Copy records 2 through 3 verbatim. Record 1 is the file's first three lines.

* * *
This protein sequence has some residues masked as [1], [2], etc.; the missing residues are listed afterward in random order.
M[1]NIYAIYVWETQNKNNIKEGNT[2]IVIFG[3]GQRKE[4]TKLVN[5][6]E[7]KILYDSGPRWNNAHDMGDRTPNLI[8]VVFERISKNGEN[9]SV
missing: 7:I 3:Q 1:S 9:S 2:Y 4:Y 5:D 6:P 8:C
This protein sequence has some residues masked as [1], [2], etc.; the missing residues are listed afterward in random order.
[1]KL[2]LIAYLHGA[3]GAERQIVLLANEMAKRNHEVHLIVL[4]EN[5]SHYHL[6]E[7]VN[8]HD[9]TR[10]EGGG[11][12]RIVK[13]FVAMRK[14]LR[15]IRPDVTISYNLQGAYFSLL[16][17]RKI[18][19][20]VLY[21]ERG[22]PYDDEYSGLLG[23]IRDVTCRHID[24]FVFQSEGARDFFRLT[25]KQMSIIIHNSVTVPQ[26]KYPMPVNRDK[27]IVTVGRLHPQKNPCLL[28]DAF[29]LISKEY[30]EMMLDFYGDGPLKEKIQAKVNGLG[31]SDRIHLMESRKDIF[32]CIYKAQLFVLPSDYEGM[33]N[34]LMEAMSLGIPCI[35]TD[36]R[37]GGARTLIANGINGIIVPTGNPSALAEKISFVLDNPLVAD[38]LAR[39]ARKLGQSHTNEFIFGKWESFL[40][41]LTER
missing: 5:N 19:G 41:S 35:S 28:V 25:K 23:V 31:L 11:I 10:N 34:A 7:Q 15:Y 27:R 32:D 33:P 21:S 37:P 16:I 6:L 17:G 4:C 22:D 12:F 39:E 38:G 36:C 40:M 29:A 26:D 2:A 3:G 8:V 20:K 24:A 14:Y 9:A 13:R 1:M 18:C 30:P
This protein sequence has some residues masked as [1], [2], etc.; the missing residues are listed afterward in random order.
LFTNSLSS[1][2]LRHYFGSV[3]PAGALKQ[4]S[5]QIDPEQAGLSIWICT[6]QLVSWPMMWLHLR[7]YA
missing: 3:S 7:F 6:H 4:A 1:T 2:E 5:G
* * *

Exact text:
This protein sequence has some residues masked as [1], [2], etc.; the missing residues are listed afterward in random order.
[1]KL[2]LIAYLHGA[3]GAERQIVLLANEMAKRNHEVHLIVL[4]EN[5]SHYHL[6]E[7]VN[8]HD[9]TR[10]EGGG[11][12]RIVK[13]FVAMRK[14]LR[15]IRPDVTISYNLQGAYFSLL[16][17]RKI[18][19][20]VLY[21]ERG[22]PYDDEYSGLLG[23]IRDVTCRHID[24]FVFQSEGARDFFRLT[25]KQMSIIIHNSVTVPQ[26]KYPMPVNRDK[27]IVTVGRLHPQKNPCLL[28]DAF[29]LISKEY[30]EMMLDFYGDGPLKEKIQAKVNGLG[31]SDRIHLMESRKDIF[32]CIYKAQLFVLPSDYEGM[33]N[34]LMEAMSLGIPCI[35]TD[36]R[37]GGARTLIANGINGIIVPTGNPSALAEKISFVLDNPLVAD[38]LAR[39]ARKLGQSHTNEFIFGKWESFL[40][41]LTER
missing: 5:N 19:G 41:S 35:S 28:V 25:K 23:V 31:L 11:I 10:N 34:A 7:Q 15:Y 27:R 32:D 33:P 21:S 37:P 16:I 6:L 17:G 4:C 22:D 12:F 39:E 38:G 36:C 40:M 29:A 26:D 2:A 3:G 8:V 20:K 24:A 14:Y 9:A 13:R 1:M 18:C 30:P
This protein sequence has some residues masked as [1], [2], etc.; the missing residues are listed afterward in random order.
LFTNSLSS[1][2]LRHYFGSV[3]PAGALKQ[4]S[5]QIDPEQAGLSIWICT[6]QLVSWPMMWLHLR[7]YA
missing: 3:S 7:F 6:H 4:A 1:T 2:E 5:G